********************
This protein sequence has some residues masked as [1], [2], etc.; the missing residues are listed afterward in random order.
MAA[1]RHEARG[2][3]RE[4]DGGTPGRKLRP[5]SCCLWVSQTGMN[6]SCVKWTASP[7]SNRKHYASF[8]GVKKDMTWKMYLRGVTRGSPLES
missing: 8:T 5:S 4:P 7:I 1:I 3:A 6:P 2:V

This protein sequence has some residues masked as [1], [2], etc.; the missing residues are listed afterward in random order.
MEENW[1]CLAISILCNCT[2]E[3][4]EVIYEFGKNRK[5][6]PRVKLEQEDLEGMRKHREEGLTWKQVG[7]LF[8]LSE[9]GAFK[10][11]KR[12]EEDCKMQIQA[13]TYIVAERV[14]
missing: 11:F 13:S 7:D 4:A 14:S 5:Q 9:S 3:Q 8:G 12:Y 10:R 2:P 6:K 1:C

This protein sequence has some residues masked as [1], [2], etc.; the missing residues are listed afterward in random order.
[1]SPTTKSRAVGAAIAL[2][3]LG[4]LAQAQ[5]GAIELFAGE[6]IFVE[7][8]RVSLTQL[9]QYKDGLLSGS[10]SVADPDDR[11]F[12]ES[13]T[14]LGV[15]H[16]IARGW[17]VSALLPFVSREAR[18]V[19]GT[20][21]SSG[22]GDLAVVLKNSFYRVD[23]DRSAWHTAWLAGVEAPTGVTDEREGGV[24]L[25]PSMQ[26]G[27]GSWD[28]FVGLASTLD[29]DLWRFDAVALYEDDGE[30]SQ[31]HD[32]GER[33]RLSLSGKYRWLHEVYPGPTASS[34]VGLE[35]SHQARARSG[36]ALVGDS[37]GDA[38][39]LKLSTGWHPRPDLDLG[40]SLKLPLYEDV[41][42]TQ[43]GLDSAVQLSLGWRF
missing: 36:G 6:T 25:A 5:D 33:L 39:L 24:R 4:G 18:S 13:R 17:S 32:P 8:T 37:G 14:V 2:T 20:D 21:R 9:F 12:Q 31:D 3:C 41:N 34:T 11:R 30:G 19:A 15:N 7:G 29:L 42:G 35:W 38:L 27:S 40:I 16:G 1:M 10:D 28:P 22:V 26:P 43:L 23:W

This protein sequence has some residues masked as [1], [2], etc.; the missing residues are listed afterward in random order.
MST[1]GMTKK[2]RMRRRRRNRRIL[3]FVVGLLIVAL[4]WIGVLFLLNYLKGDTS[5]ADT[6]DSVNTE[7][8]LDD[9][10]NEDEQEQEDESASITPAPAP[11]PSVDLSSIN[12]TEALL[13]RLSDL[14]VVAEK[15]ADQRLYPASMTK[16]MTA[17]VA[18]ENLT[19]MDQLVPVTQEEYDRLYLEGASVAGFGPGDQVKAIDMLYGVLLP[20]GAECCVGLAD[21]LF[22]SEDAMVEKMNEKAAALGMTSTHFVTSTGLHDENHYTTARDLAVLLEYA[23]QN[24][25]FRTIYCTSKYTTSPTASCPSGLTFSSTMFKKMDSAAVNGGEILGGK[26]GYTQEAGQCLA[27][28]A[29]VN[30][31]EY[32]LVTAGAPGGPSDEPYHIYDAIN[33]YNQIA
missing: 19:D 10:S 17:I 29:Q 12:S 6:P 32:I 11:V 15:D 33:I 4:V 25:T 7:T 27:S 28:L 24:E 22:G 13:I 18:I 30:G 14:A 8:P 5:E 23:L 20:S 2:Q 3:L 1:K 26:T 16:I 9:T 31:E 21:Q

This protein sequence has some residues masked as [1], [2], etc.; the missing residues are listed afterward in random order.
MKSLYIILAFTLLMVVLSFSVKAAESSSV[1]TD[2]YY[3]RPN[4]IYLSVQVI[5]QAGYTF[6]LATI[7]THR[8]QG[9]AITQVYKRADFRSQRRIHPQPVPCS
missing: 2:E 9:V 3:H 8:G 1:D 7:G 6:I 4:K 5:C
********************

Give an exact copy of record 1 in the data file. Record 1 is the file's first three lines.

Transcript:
This protein sequence has some residues masked as [1], [2], etc.; the missing residues are listed afterward in random order.
MAA[1]RHEARG[2][3]RE[4]DGGTPGRKLRP[5]SCCLWVSQTGMN[6]SCVKWTASP[7]SNRKHYASF[8]GVKKDMTWKMYLRGVTRGSPLES
missing: 8:T 5:S 4:P 7:I 1:I 3:A 6:P 2:V